In an article titled "Who gets the surplus?" (Pensions & Investments, Oct. 4), Mike Barry said, "Whoever bears the downside risk, gets the upside potential." He didn't need formulas to explain what he meant. A mound of research in behavioral finance indicates this is the way most people refer to their desired risk-return tradeoff. I believe we should incorporate the lingua franca of the man on the street in our attempts to measure the two most important concepts in investing, return and risk.
Our challenge is to figure out how to calculate these expressions in a way that is theoretically sound.
In the second-quarter ranking of mutual funds for P&I (July 26), I offered several examples; let me offer a few more.
The table above provides an example of how upside potential provides information not contained in the mean. Both Fund 1 and Fund 2 have the same mean, 9.6%. The mean cannot distinguish between them. However, Fund 1 was above the minimum acceptable return of 8% more often than Fund 2. This is added information, but the probability of success doesn't convey information about magnitude. Fund 1's upside probability of 70% doesn't tell the investor how high above the MAR Fund 1's returns were. Upside potential considers both frequency and magnitude. On average, Fund 2 was 2.5% above the MAR, while Fund 1 only had an average return of 1.8% above the MAR. In this simple illustration, it is clear Fund 1 never got more than 300 basis points above the MAR, while Fund 2 got as much as 700 basis points higher than the MAR. Investors looking for managers with upside potential should choose Fund 2. Notice that all returns below the MAR are set equal to zero (e.g., Fund 2's return in the first year was 4 percentage points, or 400 basis points below the MAR, so the upside is 0). Returns below the MAR are used in the downside risk calculation.
The minimal acceptable return the investor must earn in order to accomplish his or her goal is the dividing line between good outcomes and bad outcomes. The average return above the MAR captures the idea of upside potential, the deviations below the MAR capture the idea of downside risk. Because the mean is an average of all returns, the average return above the MAR will always be higher than the mean. (For formulas and theoretical foundation, please see the articles in the fall issues of The Journal of Portfolio Management and The Journal of Performance Measurement.)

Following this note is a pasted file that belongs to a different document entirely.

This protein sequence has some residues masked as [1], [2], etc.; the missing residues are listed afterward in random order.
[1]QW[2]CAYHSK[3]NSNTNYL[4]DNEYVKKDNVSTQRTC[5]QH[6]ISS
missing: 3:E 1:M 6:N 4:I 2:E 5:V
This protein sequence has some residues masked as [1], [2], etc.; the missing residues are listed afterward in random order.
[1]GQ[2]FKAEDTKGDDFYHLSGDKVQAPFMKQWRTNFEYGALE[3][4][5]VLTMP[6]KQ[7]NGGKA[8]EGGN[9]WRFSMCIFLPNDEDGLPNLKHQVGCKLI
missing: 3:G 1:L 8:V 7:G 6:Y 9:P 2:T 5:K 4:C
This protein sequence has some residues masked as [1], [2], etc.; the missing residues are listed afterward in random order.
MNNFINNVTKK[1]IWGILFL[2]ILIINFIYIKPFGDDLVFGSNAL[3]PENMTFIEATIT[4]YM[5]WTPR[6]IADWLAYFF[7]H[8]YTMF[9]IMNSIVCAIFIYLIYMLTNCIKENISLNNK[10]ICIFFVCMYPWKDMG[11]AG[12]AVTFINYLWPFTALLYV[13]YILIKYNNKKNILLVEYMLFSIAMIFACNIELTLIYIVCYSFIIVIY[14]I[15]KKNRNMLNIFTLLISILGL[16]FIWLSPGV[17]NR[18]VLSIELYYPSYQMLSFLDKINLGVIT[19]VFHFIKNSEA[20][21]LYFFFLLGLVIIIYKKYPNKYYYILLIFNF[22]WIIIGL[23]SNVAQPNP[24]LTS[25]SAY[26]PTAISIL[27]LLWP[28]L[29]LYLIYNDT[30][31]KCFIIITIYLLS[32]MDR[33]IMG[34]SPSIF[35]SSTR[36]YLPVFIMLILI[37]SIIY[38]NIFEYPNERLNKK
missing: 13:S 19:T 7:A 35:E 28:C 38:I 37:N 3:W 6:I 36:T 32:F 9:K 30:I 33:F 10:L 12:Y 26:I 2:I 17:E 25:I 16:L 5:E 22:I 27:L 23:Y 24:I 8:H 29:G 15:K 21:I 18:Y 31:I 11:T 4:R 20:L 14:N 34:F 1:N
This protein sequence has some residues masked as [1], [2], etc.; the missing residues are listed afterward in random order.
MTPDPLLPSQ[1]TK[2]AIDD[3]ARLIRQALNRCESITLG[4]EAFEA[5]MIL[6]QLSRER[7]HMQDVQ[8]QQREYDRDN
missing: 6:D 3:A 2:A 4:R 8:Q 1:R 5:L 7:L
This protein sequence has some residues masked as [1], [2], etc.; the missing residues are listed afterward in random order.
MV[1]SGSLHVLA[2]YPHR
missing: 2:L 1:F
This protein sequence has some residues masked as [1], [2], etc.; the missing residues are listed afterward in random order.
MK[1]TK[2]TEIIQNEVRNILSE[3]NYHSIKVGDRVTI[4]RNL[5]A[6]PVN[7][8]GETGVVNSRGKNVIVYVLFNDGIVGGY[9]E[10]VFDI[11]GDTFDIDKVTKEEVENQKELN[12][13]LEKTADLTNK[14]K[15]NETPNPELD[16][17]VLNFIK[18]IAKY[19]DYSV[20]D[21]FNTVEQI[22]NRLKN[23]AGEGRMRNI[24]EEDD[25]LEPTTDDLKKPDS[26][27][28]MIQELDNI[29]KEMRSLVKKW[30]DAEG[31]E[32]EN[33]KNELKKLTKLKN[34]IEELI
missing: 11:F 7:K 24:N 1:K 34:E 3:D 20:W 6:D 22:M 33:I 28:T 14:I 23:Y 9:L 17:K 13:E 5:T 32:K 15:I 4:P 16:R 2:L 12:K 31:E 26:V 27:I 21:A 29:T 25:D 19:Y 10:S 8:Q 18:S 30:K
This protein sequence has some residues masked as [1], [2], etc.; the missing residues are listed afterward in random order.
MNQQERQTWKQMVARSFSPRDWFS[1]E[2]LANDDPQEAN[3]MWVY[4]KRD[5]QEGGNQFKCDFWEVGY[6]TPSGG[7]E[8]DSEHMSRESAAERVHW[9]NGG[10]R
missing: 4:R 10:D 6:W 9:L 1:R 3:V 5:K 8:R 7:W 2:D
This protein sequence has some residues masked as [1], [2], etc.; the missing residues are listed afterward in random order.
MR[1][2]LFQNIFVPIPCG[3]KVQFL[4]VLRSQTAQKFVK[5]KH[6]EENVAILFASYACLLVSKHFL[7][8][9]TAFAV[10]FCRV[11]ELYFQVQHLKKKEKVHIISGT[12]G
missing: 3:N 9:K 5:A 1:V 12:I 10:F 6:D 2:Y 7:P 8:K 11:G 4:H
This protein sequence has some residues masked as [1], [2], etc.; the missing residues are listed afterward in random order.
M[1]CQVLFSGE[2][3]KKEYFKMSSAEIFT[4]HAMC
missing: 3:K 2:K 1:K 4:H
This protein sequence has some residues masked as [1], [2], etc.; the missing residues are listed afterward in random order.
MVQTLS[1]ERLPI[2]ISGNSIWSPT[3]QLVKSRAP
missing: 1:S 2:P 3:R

The rankings on this page are from highest to lowest upside potential ratio. Windsor II had the highest ratio at 3.23. This means this manager's style should produce three units of upside potential for each unit of downside risk. An excellent risk-return tradeoff, in a language people intuitively understand. The U-P ratio is calculated from the manager's style data instead of directly from the manager's returns for the past five years. Why? Notice the R-squared indicates 97% of the manager's return is due to a style benchmark, or blend of passive indexes. I used the Independence Investment Associates indexes. Twenty years of data on the manager's benchmark provides a much more stable estimate of upside potential and downside risk than simply relying on the last five years of manager data.
But, knowing this manager's style is likely to be successful in the future does not tell us if the manager adds any value to his particular blend of passive indexes. That information is contained in the Omega excess return (the manager's risk-adjusted return minus the benchmark risk-adjusted return). The Omega excess for Windsor II is -1%. This means a passive blend of indexes produced 1% more than the active management. Presumably, if one could buy the blend of indexes for less than 1%, they could do better than the fund. Washington Mutual, on the other hand, beat its passive benchmark by a whopping 220 basis points, even though the R-squared was 96%.
Notice that some of the managers with the highest raw returns (unadjusted for risk) for the past five years (e.g., Janus Twenty which earned an average of 35%) are in the bottom quartile. Research indicates investing in the fund with the highest raw return in the past period produced a lower return than the average fund in subsequent periods.